Last night, when I managed to set my own hair on fire, I was reminded that the laws of nature must be obeyed. I had added a small amount of wine to a pot and covered it. A minute or so later, I raised the lid, bent over the pot, and whoomph! The vapors ignited. Happily, I was wearing my glasses or I would be minus eyelashes.
An unpleasant truth: cooking hurts sometimes.
And a lesson: don’t be cavalier. Even if you’re an experienced cook, being mindful of the basics when it comes to fire and knives will save your skin (and hair).
Here are four tips:
- Have a plan.
The other day, my grandaughter, Zane, grabbed a hot cookie sheet out of the oven only to realize there was no place to set it down. Even an oven mitt won’t keep the heat out forever. When you move any hot item, know where you’re going and clear a space in advance.
With a gas stove, a pan that’s boiling over is easy to fix: cut off the gas. With an electric stove, be careful and move that pan slowly to avoid getting splashed.
- Don’t skid.
To avoid cuts, anchor your chopping board. If the board is moving around, your chances of cutting yourself are high. I put a damp paper towel or a dishtowel under mine and it won’t budge. Thin plastic cutting sheets are a menace in my estimation. Get a heavy duty chopping board, anchor it, and chop away.
- Focus (or keep your eye on the knife)
If you’ve got a knife in your hand, keep your eyes on it. Don’t look around the room whilst chopping. Don’t point with your knife. If you’re talking, put your knife down. It seems so obvious but it’s amazing how often we cut ourselves just by not looking where that blade is headed.
- Respect fire
Fires are scary but generally can be quickly brought under control. First turn off the heat. Know where your large pot lids or cookie sheets are so that you can immediately cover a flaming pot (thereby cutting off the oxygen). In the oven, turn the heat off and keep the door closed. Add water or liquids to hot fat slowly and carefully in avoid a flare up. Oh, and alcohol is highly flammable…
Now about Ways to Help…
A cut finger was a small price to pay for the chance to teach some cooking classes as part of Share Our Strength’s Operation Frontline in Washington, DC a number of years ago.
(It happened because I was (A) looking around with a knife in my hand and (B) using a plastic sheet instead for a chopping board.)
Share our Strength tackles child hunger in the United States through a myriad of programs and volunteering opportunities. But our smallest citizens are not the only ones affected. Here in Oregon,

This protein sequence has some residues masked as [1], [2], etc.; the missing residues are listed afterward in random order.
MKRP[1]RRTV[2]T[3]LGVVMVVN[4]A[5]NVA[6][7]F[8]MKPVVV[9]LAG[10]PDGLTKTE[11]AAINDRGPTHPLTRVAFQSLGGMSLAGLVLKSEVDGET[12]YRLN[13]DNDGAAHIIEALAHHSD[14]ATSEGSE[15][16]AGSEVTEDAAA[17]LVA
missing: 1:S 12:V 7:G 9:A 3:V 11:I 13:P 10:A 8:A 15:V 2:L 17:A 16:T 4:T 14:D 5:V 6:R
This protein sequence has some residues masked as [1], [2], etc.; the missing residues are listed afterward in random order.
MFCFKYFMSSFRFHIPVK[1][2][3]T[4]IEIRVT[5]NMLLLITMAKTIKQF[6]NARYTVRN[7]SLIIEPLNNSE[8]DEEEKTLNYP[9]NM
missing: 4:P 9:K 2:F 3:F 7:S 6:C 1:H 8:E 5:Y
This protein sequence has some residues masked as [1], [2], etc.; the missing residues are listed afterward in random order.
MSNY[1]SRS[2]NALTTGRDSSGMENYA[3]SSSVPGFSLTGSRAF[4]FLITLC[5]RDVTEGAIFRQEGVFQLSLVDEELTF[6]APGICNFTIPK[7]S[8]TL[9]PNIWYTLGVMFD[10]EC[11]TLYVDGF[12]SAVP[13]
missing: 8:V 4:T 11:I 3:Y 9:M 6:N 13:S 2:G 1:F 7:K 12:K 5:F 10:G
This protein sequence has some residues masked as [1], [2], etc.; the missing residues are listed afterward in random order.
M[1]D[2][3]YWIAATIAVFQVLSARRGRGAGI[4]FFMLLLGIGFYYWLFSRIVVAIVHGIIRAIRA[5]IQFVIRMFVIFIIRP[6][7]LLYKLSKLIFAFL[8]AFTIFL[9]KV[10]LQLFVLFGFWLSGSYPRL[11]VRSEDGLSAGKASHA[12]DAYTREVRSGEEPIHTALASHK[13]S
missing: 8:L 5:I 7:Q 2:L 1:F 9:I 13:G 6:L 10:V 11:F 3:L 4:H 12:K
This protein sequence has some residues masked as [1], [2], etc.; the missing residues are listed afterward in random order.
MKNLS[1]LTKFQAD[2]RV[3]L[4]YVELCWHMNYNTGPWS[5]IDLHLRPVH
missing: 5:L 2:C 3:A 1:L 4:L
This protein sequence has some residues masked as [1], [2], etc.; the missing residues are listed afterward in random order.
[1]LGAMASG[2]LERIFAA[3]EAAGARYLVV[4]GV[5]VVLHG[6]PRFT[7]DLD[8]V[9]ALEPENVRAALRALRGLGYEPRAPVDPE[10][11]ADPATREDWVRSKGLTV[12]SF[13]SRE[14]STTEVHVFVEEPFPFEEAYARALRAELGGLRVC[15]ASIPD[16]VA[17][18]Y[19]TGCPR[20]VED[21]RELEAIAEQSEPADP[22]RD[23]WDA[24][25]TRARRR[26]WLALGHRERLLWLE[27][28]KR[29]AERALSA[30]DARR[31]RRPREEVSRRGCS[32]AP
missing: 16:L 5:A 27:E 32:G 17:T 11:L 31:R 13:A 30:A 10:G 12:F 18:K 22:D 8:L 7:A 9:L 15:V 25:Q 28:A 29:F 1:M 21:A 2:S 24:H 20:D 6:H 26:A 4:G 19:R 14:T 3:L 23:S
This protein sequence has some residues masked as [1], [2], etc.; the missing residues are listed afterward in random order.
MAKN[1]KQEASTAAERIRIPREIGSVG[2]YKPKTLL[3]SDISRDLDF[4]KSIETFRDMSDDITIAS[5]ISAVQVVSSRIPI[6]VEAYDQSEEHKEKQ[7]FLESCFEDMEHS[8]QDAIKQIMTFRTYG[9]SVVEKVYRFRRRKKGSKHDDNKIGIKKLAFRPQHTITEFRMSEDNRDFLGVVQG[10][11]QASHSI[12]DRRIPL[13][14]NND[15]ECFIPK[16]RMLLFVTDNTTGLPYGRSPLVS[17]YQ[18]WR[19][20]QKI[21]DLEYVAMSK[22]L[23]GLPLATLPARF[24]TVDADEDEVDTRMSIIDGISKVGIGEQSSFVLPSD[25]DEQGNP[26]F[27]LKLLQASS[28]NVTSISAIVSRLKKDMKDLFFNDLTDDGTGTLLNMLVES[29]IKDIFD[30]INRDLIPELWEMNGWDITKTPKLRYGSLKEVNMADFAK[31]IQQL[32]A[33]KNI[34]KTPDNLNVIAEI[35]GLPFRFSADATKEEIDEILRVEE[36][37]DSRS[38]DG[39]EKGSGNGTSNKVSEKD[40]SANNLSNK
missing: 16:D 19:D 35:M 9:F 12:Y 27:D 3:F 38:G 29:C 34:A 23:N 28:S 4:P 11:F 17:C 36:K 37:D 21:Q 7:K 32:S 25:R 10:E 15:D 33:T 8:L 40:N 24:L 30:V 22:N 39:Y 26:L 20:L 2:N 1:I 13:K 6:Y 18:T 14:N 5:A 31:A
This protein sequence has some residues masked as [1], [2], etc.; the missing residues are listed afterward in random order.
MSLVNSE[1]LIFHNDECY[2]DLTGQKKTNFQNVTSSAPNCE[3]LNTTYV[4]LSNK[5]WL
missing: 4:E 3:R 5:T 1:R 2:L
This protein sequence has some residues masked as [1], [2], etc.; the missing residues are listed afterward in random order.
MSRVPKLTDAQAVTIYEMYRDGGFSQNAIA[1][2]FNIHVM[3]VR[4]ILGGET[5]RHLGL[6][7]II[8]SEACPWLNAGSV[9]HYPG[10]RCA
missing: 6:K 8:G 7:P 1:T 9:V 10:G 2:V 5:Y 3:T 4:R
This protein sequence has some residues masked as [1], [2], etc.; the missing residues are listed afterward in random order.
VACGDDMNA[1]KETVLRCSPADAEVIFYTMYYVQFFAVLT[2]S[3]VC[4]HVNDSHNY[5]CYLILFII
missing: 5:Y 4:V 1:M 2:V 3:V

“… requests for emergency food are skyrocketing to record levels throughout Oregon and Clark County, Washington. With need up as much as 43 percent in some areas, Rachel Bristol, executive director and CEO of Oregon Food Bank, said, “Layoffs, foreclosures and other economic disruptions are taking a terrible toll on our neighbors.”
Tami Parr of the Pacific Cheese Project and Kathleen Bauer with the blog GoodStuffNW have spread the word about this mounting problem and ask that we help out the Oregon Food Bank or a program in your state and community. Clicking the above logo will whisk you to the food bank site. Contributions are gratefully accepted.
Note: Write “Blog for Food” in the “Tribute In Honor Of” blank on the donation form. That way Tami and Kathleen can keep track of donations as they come in and let readers know how it’s going.
To close on a sweet and simple note:
I lost the original recipe for ‘Claudette’s Lemon Cake’ (Gourmet 1979) but this is pretty close. It’s a snap to make even for the non- baker. I’d say it keeps well but I’ve never put it to the test.
- 1 cup sugar
- 5 tablespoons butter
- 2 eggs
- 1 1/2 cups flour
- 1 teaspoon salt
- 1 teaspoon baking powder
- 1/3 cup sour cream
- 2 1/2 tablespoons milk
- 1/2 cup sugar
- 1 lemon
Preheat oven to 350.
In a bowl, beat together the sugar, butter, and eggs until just combined. Add the flour sifted with the salt and baking powder. Add the sour cream and milk. Don’t overbeat.
Place the batter in a buttered loaf pan and bake until golden brown about 55 minutes. Transfer the pan to a rack.
Combine the juice and pulp of the lemon and the sugar. Spoon this glaze over the hot cake and let cool in the pan.
Run a metal spatula around the inside of the pan and turn out the cake onto a plate.
To store: wrap up tightly in plastic and foil. Freezes well.
p.s To read about good stuff in the NorthWest, Kathleen’s blog is:
Cheeselovers! Go to Tami’s blog: